Seasonal fires during March cause air-quality issues in North Thailand, making February the best month to go. Conditions in the islands will be perfect.

Average High / Low Temperatures

  • Bangkok: 93 F (33.9 C) / 77 F (25 C)
  • Chiang Mai: 91 F ( C) / 61 F (16.1 C)
  • Phuket: 93 F (33.9 C) / 77 F (25 C)
  • Koh Samui: 85 F (29.4 C) / 77 F (25 C)

Rainfall in February

  • Bangkok: 1.2 inches
  • Chiang Mai: 0 inches
  • Phuket: 1 inch
  • Koh Samui: 1.9 inches

What to Pack

Nighttime temperatures in places such as Pai in the mountains of Northern Thailand can feel chilly after hot afternoons, but temperatures never really dip below the mid-60s Fahrenheit. A light cover-up or thin jacket will suffice; you’ll want one anyway for the freezing temperatures on buses due to the drivers’ overuse of air conditioning.

The default, footwear of choice in Southeast Asia, and many other parts of Asia, is the simple flip-flop sandal. From the islands to big cities, locals wear them daily. If you are visiting temples, it's easy to take them off before going in. If you don't plan on going to up-scale establishments or doing any serious trekking, you could actually get by just fine on your trip with a single pair of flip-flops!

Have a good plan for waterproofing your passport and luggage for late, pop-up showers in the islands.

Grand palace at twilight in Bangkok during King's birthday celebration
Bee-Teerapol / Getty Images

Winter Events in Thailand

Most of Thailand’s biggest festivals, aside from Chinese New Year, tend to be in either spring or fall rather than winter. Other areas of Asia do have key winter festivals. For Thailand, you can expect to see these winter celebrations:

  • Father's Day (Formerly the King's Birthday Holiday): December 5 is commemorated as the birthday of King Bhumibol, the late King of Thailand. The date is set aside for remembering him with candlelight vigils in places such as Bangkok. December 5 is a public holiday and also National Day in Thailand. The King's Birthday celebration is now July 28 to observe King Maha Vajiralongkorn's Birthday.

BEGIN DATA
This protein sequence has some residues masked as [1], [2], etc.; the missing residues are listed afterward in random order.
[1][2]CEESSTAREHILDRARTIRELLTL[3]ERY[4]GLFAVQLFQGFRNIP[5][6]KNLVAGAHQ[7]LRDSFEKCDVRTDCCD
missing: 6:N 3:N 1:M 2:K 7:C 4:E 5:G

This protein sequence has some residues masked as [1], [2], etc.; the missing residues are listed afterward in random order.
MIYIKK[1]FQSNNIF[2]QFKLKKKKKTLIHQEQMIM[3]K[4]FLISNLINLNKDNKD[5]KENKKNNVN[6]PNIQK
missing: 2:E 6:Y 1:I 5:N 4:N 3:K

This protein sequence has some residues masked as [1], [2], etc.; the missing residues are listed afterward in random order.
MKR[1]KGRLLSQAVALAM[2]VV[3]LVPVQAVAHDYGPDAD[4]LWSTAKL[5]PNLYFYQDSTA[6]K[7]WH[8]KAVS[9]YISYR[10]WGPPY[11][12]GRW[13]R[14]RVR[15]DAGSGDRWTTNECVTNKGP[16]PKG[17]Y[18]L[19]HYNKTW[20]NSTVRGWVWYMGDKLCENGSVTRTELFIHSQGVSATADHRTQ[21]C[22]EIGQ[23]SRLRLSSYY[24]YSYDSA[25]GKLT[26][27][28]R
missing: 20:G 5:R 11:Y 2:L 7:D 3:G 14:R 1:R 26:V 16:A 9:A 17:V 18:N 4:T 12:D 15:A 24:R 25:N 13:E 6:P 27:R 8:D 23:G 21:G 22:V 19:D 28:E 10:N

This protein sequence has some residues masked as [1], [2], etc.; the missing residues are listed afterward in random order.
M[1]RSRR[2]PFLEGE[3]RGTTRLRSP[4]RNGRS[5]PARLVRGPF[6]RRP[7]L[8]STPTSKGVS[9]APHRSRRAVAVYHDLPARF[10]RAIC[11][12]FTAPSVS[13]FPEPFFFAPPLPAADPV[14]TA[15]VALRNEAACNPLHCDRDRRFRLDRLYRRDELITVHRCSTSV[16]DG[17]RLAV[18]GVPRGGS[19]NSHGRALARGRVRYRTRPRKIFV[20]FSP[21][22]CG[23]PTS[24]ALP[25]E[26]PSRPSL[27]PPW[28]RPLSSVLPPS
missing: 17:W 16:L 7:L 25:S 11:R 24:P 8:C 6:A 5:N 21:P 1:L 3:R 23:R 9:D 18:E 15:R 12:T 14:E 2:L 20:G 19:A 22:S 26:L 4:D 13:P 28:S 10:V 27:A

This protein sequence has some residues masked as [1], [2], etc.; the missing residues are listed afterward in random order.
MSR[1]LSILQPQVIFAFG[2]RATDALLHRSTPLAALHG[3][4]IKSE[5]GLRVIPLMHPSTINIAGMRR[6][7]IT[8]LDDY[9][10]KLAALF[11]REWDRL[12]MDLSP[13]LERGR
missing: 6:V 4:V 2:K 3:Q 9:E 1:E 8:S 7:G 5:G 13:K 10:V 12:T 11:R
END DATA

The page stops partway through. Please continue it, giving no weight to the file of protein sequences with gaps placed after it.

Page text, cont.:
• Lunar New Year: Lunar New Year is observed in Thailand with lion dances, parades, stage shows, and lots of fireworks. The holiday can be a very busy time to travel in Bangkok, and throughout Asia, for that matter. Prices for flights and accommodation sometimes spike as demand increases.
Christmas Stalls with colorful light in front of the Cathedral.
by Chakarin Wattanamongkol / Getty Images

Christmas in Thailand

Christmas is observed in big cities around Thailand, particularly Bangkok and Chiang Mai where large expat communities call home. The many malls in Bangkok’s Sukhumvit area will have Christmas trees and decorations in place, although not nearly as over the top as is seen in the United States. You may even get to see a Thai Santa Claus!

The Christmas Full Moon Party at Haad Rin on the island of Koh Phangan is one of the largest of the year. More than 30,000 travelers will meet on the beach to party for Christmas and New Year’s Eve.

Winter Travel Tips

  • Remember that winter is the busiest time to travel in Thailand. Try to stay patient, take breaks, and arrive early when visiting big attractions such as the Grand Palace in Bangkok. Also, remember that you are the boss of your trip. If someplace ceases to be fun because people are jostling for photos—leave!
  • Although Thailand's weather is ideal in the winter months, it's still probably way warmer than you left at home. Remember to protect yourself from the sun, and make an extra effort to stay hydrated. Drinking fresh coconut water is an excellent option.
  • Like much of Asia, Thailand has a culture of haggling. Do a little friendly negotiating when making purchases in the markets—it's expected—but understand that getting discounts during winter in Thailand is harder to do than when traveling during the low season.